The Handgun Remains the Primary Even During Chaos and Collapse

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The Handgun Remains the Primary Even During Chaos and Collapse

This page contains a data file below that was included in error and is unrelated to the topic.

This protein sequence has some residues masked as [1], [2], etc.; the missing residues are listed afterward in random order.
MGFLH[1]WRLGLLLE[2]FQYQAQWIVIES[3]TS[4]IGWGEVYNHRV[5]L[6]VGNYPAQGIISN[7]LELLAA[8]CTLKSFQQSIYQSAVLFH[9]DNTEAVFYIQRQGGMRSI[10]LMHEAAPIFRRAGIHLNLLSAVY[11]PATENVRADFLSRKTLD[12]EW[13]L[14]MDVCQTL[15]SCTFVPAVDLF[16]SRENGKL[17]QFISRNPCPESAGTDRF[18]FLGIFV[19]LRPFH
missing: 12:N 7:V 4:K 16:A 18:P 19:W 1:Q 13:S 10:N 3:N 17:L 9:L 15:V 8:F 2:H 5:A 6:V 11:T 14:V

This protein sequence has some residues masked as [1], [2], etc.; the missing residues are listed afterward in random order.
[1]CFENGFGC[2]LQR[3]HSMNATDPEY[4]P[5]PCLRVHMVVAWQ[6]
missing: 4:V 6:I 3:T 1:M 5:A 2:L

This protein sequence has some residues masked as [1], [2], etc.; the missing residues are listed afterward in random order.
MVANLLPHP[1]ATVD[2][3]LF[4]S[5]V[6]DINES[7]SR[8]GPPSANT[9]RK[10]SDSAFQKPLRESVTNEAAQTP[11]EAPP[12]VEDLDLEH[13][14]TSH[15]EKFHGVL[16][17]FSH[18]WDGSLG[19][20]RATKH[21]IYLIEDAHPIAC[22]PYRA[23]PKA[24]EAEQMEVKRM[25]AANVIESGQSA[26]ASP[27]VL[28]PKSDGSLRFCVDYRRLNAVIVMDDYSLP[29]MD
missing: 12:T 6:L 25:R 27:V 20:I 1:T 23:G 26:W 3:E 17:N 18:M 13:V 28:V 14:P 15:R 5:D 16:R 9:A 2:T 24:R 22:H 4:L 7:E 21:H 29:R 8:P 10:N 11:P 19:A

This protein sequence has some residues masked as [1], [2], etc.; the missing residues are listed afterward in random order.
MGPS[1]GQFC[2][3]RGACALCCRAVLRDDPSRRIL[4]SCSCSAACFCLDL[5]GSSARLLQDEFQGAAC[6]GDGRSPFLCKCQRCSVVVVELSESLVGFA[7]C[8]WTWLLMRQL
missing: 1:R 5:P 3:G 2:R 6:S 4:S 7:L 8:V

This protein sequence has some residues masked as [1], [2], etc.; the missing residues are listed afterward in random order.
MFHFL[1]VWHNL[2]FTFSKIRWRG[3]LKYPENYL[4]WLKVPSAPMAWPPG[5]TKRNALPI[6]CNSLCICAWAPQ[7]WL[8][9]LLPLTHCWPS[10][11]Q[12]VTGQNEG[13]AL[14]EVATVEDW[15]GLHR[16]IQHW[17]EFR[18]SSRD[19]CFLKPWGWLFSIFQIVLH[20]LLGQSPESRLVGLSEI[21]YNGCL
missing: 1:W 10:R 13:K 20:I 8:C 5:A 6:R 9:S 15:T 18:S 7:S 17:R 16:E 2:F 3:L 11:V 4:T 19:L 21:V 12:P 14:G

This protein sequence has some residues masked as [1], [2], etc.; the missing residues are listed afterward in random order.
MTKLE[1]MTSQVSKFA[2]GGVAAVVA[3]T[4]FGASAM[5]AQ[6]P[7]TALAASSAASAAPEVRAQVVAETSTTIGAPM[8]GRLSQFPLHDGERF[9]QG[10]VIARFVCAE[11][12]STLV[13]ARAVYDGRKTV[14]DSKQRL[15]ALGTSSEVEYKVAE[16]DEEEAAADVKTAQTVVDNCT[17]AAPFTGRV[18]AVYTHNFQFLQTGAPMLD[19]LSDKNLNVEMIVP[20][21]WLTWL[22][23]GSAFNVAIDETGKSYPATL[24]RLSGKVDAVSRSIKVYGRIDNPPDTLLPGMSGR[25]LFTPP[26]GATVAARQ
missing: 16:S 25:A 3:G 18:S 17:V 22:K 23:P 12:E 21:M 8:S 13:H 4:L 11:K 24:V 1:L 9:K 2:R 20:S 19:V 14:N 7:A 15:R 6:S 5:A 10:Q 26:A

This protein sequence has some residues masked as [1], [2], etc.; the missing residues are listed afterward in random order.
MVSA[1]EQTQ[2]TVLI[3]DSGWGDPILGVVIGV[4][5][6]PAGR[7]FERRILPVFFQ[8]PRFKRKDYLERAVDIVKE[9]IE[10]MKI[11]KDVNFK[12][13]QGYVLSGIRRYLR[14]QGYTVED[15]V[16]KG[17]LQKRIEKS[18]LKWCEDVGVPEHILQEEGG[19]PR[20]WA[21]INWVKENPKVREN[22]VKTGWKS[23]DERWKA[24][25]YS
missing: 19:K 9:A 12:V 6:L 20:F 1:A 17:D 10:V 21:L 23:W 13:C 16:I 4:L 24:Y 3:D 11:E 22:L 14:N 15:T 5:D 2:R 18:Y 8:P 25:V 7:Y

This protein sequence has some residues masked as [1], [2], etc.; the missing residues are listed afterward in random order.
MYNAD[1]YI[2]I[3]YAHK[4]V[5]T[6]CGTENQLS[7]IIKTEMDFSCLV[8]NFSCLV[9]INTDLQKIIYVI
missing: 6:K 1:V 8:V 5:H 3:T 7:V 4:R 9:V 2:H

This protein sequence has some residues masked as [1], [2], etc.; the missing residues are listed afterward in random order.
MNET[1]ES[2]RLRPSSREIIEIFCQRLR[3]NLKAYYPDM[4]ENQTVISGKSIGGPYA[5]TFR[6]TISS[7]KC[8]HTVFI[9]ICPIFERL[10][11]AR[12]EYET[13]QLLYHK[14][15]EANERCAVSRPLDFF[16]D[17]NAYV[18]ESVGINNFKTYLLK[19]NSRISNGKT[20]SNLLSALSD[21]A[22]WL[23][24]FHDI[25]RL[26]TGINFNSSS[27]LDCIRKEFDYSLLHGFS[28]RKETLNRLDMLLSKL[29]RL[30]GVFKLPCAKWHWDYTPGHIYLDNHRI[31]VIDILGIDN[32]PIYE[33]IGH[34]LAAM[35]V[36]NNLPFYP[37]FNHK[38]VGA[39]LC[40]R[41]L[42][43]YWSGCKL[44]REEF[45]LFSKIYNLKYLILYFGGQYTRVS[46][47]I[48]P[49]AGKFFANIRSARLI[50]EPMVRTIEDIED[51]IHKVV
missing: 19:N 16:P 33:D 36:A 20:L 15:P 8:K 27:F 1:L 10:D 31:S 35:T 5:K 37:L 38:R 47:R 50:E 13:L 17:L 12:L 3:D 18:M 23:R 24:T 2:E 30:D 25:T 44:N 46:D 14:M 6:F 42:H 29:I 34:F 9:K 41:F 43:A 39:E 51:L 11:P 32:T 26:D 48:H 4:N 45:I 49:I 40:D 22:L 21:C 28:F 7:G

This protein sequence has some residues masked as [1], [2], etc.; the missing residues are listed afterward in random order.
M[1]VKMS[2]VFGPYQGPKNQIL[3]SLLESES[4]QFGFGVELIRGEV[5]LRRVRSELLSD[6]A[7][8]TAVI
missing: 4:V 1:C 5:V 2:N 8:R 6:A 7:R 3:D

The past twelve months have been a wake-up call for many Americans who have spent their lives in a slumber of naivety, assuming that the government would protect them from all adversity, great or small. A pandemic, followed shortly by mass civil unrest and violent rioting, spurred over nine million Americans to buy a firearm for the first time. The tens of millions of Americans who were already armed bought millions of more guns yet. Such staggering numbers indicate that many people finally concluded that they are their own first responder. The top-selling firearms remain concealed carry handguns, and this is no surprise, considering that self-defense is, by far, the biggest motivation behind the masses arming themselves. Many who have been gun owners for a long time, however, have shifted their focus to preparation beyond simple street-level criminal activity. Certainly, the violent mob activity witnessed this past year was frightening, leading many Americans to arm themselves with more substantial weaponry beyond the handgun. Defensive shotguns and the nation’s most popular firearm, the AR15, have been top sellers. This author has always been an advocate of being armed with defensive tools beyond the handgun where appropriate, which is in the home or in the rare event that a violent threat is anticipated. A dedicated defensive shotgun or rifle should be kept ready in every household that prioritizes self-protection and preparedness. If circumstance and time allow, arming oneself with a long gun to face danger makes absolute sense as shotguns and rifles are far more decisive fight stoppers than are handguns. However, in a civilian self-defense context, the handgun remains the primary and most likely used firearm of personal protection because it is more readily accessible and faster in deployment than any long gun can be. The truth is, the handgun remains the primary even for most law enforcement as the gun on the hip is readily available, whereas the long gun in the car may not be. Realistically, outside of military personnel in a theater of war or specialty law enforcement response teams, the handgun simply remains the most accessible and fastest deployed self-defense firearm. For the citizen, the handgun is, indeed, the weapon of immediate response, even in the home. While a dedicated defensive long gun should be kept available in the home, violence happens quickly, and a handgun will typically prove the faster solution. The past year of chaos has reinforced the notion that the handgun remains the primary rather than detract from that notion. Events such as large and violent crowds rampaging through neighborhoods do, absolutely, confirm the need for a dedicated defensive long gun in the home and it is undeniable that the defensive long gun serves an important role. Yet, the majority of violence that has been witnessed has emerged rapidly and, often, unexpectedly. Motorists getting stuck in the middle of angry mobs, shop owners being assaulted in their place of business, etc.…, are situations that reinforce the understanding that violence happens quickly and unexpectedly. In such circumstances, the handgun remains the primary solution. Consider the increase in mob activity that has jeopardized motorists who have become trapped in their vehicle, unable to drive away from the situation; this concerning scenario has led many to adopt the use of a “trunk gun” or a “bag gun” or another means of keeping a long gun in the car, should it be needed to deal with the threat of large and violent mobs. The inclination to arm oneself with a long gun in the face of large numbers of adversaries makes perfect sense, but the execution of this strategy for this particular threat is flawed. When dealing with large crowds, the long gun provides far superior firepower and decisiveness, but it makes the defender carrying it conspicuous and draws attention. This was clearly displayed in Kenosha, Wisconsin, this past summer; had Kyle Rittenhouse been armed with a concealed handgun rather than a slung rifle (I am in no way criticizing him as I firmly believe he acted in a justified manner, I am just making the tactical point regarding the open carry of long guns) he may not have drawn attention from the trouble makers that chased him down. The reality is, an openly displayed long gun can turn into a liability rather than an asset very quickly in the midst of crowds. If you carry a long gun in the vehicle I strongly urge you to only do so if it is a weapon that can be kept and carried in a discreet looking bag so that it can remain hidden if you need to leave the vehicle with it. In terms of crowd violence, I will suggest that most concealed carriers are probably better served by adding a backup gun to their concealed loadout rather than try to prepare a long gun for fast access in a vehicle. If your car is disabled or immobilized and you need to leave it, you certainly don’t want to have an openly carried rifle slung over your shoulder. A folded rifle in a pack is better, but it will not be as quickly accessible as the handgun on your hip. A second handgun, however, will provide a backup weapon that may be more useful. In many incidents of crowd violence, we see people knocked down to the ground and assaulted, often by multiple assailants. In such a situation it is easy to lose your primary handgun. Having a backup handgun, under such a circumstance, is sound. Beyond even the chaos that we have witnessed recently, those who envision a societal descent into total without-rule-of-law conditions often consider this the exclusive domain of AR15s and AK47s. I would argue that, even under such extreme circumstances, the handgun will remain the primary weapon. In any situation in which you must interact with other people, the concealed handgun will be the only inconspicuous means of defense. Even for those who live in a remote environment who don’t anticipate dealing with others, there is no guarantee that trouble will not sneak up on you unexpectedly. Do you intend to chop wood and till your garden with an AR15 slung over your shoulder? The concealed handgun will remain your ever-present defensive tool even under those conditions. Defensive rifles and shotguns should be a key part of our preparedness for a whole variety of reasons, but the concealed handgun remains the most immediate and least conspicuous form of personal protection there is, no matter how mundane or exceptional our future turns out to be.